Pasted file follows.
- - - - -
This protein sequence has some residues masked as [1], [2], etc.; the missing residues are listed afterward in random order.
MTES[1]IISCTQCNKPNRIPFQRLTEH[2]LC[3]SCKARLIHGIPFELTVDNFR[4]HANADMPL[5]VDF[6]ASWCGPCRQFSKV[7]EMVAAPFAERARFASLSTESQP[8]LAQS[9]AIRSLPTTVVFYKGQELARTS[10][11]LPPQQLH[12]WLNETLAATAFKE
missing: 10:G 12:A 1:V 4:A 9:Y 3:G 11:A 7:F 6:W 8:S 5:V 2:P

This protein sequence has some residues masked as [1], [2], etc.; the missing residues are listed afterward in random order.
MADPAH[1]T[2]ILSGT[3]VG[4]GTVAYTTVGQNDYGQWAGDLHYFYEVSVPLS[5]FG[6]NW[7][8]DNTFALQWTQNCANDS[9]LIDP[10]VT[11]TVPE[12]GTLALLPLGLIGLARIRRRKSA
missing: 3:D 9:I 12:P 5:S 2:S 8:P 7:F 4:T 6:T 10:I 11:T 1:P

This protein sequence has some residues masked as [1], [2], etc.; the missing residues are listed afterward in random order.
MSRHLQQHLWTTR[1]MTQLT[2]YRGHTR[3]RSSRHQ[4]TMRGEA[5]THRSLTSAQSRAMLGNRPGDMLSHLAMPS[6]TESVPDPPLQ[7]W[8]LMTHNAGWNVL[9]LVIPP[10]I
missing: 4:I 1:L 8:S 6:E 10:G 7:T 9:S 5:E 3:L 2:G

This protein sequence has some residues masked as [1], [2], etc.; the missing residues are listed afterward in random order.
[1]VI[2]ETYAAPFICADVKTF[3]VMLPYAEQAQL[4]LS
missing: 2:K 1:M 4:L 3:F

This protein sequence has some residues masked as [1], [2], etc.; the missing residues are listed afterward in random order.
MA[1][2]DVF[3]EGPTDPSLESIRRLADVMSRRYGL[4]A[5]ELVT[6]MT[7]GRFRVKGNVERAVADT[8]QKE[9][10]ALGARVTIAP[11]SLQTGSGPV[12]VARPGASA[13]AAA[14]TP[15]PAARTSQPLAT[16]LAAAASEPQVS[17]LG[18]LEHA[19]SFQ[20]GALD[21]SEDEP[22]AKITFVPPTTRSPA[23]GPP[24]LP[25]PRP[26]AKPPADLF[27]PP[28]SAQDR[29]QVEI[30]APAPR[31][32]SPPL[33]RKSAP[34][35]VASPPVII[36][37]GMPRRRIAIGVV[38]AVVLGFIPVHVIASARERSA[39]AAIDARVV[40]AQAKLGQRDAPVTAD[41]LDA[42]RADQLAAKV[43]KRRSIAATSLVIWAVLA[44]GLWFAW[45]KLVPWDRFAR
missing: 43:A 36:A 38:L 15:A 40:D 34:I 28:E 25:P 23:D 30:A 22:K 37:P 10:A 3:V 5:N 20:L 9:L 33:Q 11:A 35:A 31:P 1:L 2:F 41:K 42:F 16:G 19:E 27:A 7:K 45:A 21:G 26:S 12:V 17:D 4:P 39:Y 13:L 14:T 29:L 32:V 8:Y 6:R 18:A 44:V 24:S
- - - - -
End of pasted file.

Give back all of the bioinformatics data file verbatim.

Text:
This protein sequence has some residues masked as [1], [2], etc.; the missing residues are listed afterward in random order.
MTES[1]IISCTQCNKPNRIPFQRLTEH[2]LC[3]SCKARLIHGIPFELTVDNFR[4]HANADMPL[5]VDF[6]ASWCGPCRQFSKV[7]EMVAAPFAERARFASLSTESQP[8]LAQS[9]AIRSLPTTVVFYKGQELARTS[10][11]LPPQQLH[12]WLNETLAATAFKE
missing: 10:G 12:A 1:V 4:A 9:Y 3:G 11:A 7:F 6:W 8:S 5:V 2:P

This protein sequence has some residues masked as [1], [2], etc.; the missing residues are listed afterward in random order.
MADPAH[1]T[2]ILSGT[3]VG[4]GTVAYTTVGQNDYGQWAGDLHYFYEVSVPLS[5]FG[6]NW[7][8]DNTFALQWTQNCANDS[9]LIDP[10]VT[11]TVPE[12]GTLALLPLGLIGLARIRRRKSA
missing: 3:D 9:I 12:P 5:S 2:S 8:P 7:F 4:T 6:T 10:I 11:T 1:P

This protein sequence has some residues masked as [1], [2], etc.; the missing residues are listed afterward in random order.
MSRHLQQHLWTTR[1]MTQLT[2]YRGHTR[3]RSSRHQ[4]TMRGEA[5]THRSLTSAQSRAMLGNRPGDMLSHLAMPS[6]TESVPDPPLQ[7]W[8]LMTHNAGWNVL[9]LVIPP[10]I
missing: 4:I 1:L 8:S 6:E 10:G 7:T 9:S 5:E 3:L 2:G

This protein sequence has some residues masked as [1], [2], etc.; the missing residues are listed afterward in random order.
[1]VI[2]ETYAAPFICADVKTF[3]VMLPYAEQAQL[4]LS
missing: 2:K 1:M 4:L 3:F

This protein sequence has some residues masked as [1], [2], etc.; the missing residues are listed afterward in random order.
MA[1][2]DVF[3]EGPTDPSLESIRRLADVMSRRYGL[4]A[5]ELVT[6]MT[7]GRFRVKGNVERAVADT[8]QKE[9][10]ALGARVTIAP[11]SLQTGSGPV[12]VARPGASA[13]AAA[14]TP[15]PAARTSQPLAT[16]LAAAASEPQVS[17]LG[18]LEHA[19]SFQ[20]GALD[21]SEDEP[22]AKITFVPPTTRSPA[23]GPP[24]LP[25]PRP[26]AKPPADLF[27]PP[28]SAQDR[29]QVEI[30]APAPR[31][32]SPPL[33]RKSAP[34][35]VASPPVII[36][37]GMPRRRIAIGVV[38]AVVLGFIPVHVIASARERSA[39]AAIDARVV[40]AQAKLGQRDAPVTAD[41]LDA[42]RADQLAAKV[43]KRRSIAATSLVIWAVLA[44]GLWFAW[45]KLVPWDRFAR
missing: 43:A 36:A 38:L 15:A 40:D 34:I 28:E 25:P 23:D 30:A 22:K 37:P 10:A 3:V 5:N 20:L 9:L 33:Q 11:A 35:A 31:P 1:L 2:F 41:K 42:F 16:G 19:E 27:A 7:K 45:A 21:G 26:S 12:V 17:D 4:P 39:Y 13:L 14:T 29:L 32:V 8:Y 6:R 18:A 44:V 24:S